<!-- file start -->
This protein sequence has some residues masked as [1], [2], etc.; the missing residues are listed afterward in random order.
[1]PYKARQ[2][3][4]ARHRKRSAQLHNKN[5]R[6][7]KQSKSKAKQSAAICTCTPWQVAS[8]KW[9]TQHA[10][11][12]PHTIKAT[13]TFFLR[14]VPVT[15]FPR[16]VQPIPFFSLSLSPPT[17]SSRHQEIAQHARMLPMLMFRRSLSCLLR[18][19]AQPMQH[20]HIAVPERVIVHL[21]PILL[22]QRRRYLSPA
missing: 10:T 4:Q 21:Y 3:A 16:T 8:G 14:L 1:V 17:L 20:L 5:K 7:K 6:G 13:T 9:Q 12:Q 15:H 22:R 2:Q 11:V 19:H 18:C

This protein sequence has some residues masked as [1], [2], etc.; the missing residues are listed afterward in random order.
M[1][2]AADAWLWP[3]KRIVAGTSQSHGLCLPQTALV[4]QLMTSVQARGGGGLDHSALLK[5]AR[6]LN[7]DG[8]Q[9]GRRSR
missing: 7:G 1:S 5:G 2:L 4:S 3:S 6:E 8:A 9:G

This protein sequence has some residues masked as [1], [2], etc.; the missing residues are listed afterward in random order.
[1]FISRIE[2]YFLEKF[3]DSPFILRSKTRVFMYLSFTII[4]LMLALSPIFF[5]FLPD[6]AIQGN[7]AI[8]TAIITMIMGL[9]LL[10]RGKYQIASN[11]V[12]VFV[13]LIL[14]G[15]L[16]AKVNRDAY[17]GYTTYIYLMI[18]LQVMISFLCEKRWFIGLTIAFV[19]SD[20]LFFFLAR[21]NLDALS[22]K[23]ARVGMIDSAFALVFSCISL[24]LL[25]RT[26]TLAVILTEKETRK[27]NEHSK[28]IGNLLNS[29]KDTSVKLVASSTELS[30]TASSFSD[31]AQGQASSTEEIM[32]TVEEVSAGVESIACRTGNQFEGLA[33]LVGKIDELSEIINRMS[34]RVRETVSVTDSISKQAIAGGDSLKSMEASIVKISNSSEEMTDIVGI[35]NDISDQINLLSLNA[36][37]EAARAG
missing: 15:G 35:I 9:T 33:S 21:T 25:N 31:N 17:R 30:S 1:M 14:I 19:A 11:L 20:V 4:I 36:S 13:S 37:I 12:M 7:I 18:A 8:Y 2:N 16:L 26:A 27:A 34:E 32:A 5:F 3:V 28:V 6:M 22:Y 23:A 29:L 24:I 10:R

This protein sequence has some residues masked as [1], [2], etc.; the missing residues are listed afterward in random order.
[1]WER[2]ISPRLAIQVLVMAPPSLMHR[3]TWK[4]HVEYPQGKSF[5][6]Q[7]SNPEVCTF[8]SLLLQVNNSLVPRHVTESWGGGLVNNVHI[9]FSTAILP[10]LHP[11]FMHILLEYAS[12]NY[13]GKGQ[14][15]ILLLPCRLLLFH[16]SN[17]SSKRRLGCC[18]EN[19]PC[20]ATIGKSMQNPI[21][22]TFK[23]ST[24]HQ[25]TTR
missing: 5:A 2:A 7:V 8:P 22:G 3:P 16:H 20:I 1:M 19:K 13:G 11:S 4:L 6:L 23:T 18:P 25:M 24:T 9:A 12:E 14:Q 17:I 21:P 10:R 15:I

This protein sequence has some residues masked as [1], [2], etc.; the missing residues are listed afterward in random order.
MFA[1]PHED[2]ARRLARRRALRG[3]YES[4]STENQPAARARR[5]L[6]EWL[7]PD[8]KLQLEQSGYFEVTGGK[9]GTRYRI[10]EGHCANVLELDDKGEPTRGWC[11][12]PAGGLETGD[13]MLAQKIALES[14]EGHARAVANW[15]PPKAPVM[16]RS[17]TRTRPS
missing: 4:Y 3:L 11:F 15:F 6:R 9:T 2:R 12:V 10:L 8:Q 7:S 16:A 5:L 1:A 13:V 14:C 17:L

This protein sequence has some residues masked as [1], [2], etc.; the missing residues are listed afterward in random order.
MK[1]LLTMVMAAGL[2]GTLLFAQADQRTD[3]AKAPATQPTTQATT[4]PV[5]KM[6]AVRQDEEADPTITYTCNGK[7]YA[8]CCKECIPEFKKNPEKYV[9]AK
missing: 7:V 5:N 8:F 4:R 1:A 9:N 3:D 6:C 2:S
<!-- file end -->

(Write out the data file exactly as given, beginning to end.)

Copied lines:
This protein sequence has some residues masked as [1], [2], etc.; the missing residues are listed afterward in random order.
[1]PYKARQ[2][3][4]ARHRKRSAQLHNKN[5]R[6][7]KQSKSKAKQSAAICTCTPWQVAS[8]KW[9]TQHA[10][11][12]PHTIKAT[13]TFFLR[14]VPVT[15]FPR[16]VQPIPFFSLSLSPPT[17]SSRHQEIAQHARMLPMLMFRRSLSCLLR[18][19]AQPMQH[20]HIAVPERVIVHL[21]PILL[22]QRRRYLSPA
missing: 10:T 4:Q 21:Y 3:A 16:T 8:G 14:L 1:V 17:L 20:L 5:K 7:K 6:G 13:T 9:Q 12:Q 15:H 22:R 2:Q 11:V 19:H 18:C

This protein sequence has some residues masked as [1], [2], etc.; the missing residues are listed afterward in random order.
M[1][2]AADAWLWP[3]KRIVAGTSQSHGLCLPQTALV[4]QLMTSVQARGGGGLDHSALLK[5]AR[6]LN[7]DG[8]Q[9]GRRSR
missing: 7:G 1:S 5:G 2:L 4:S 3:S 6:E 8:A 9:G

This protein sequence has some residues masked as [1], [2], etc.; the missing residues are listed afterward in random order.
[1]FISRIE[2]YFLEKF[3]DSPFILRSKTRVFMYLSFTII[4]LMLALSPIFF[5]FLPD[6]AIQGN[7]AI[8]TAIITMIMGL[9]LL[10]RGKYQIASN[11]V[12]VFV[13]LIL[14]G[15]L[16]AKVNRDAY[17]GYTTYIYLMI[18]LQVMISFLCEKRWFIGLTIAFV[19]SD[20]LFFFLAR[21]NLDALS[22]K[23]ARVGMIDSAFALVFSCISL[24]LL[25]RT[26]TLAVILTEKETRK[27]NEHSK[28]IGNLLNS[29]KDTSVKLVASSTELS[30]TASSFSD[31]AQGQASSTEEIM[32]TVEEVSAGVESIACRTGNQFEGLA[33]LVGKIDELSEIINRMS[34]RVRETVSVTDSISKQAIAGGDSLKSMEASIVKISNSSEEMTDIVGI[35]NDISDQINLLSLNA[36][37]EAARAG
missing: 15:G 35:I 9:T 33:S 21:T 25:N 31:N 17:R 30:S 1:M 14:I 19:A 11:L 20:V 4:I 36:S 13:S 37:I 12:M 7:I 18:A 8:Y 2:N 16:L 26:A 27:A 34:E 32:A 5:F 3:V 28:V 6:M 22:Y 23:A 29:L 24:I 10:R

This protein sequence has some residues masked as [1], [2], etc.; the missing residues are listed afterward in random order.
[1]WER[2]ISPRLAIQVLVMAPPSLMHR[3]TWK[4]HVEYPQGKSF[5][6]Q[7]SNPEVCTF[8]SLLLQVNNSLVPRHVTESWGGGLVNNVHI[9]FSTAILP[10]LHP[11]FMHILLEYAS[12]NY[13]GKGQ[14][15]ILLLPCRLLLFH[16]SN[17]SSKRRLGCC[18]EN[19]PC[20]ATIGKSMQNPI[21][22]TFK[23]ST[24]HQ[25]TTR
missing: 5:A 2:A 7:V 8:P 22:G 3:P 16:H 20:I 1:M 19:K 13:G 11:S 4:L 6:L 23:T 18:P 25:M 24:T 9:A 12:E 14:Q 17:I 21:P 10:R 15:I

This protein sequence has some residues masked as [1], [2], etc.; the missing residues are listed afterward in random order.
MFA[1]PHED[2]ARRLARRRALRG[3]YES[4]STENQPAARARR[5]L[6]EWL[7]PD[8]KLQLEQSGYFEVTGGK[9]GTRYRI[10]EGHCANVLELDDKGEPTRGWC[11][12]PAGGLETGD[13]MLAQKIALES[14]EGHARAVANW[15]PPKAPVM[16]RS[17]TRTRPS
missing: 4:Y 3:L 11:F 15:F 6:R 9:T 2:R 12:V 10:L 8:Q 7:S 16:A 5:L 1:A 13:V 14:C 17:L

This protein sequence has some residues masked as [1], [2], etc.; the missing residues are listed afterward in random order.
MK[1]LLTMVMAAGL[2]GTLLFAQADQRTD[3]AKAPATQPTTQATT[4]PV[5]KM[6]AVRQDEEADPTITYTCNGK[7]YA[8]CCKECIPEFKKNPEKYV[9]AK
missing: 7:V 5:N 8:F 4:R 1:A 9:N 3:D 6:C 2:S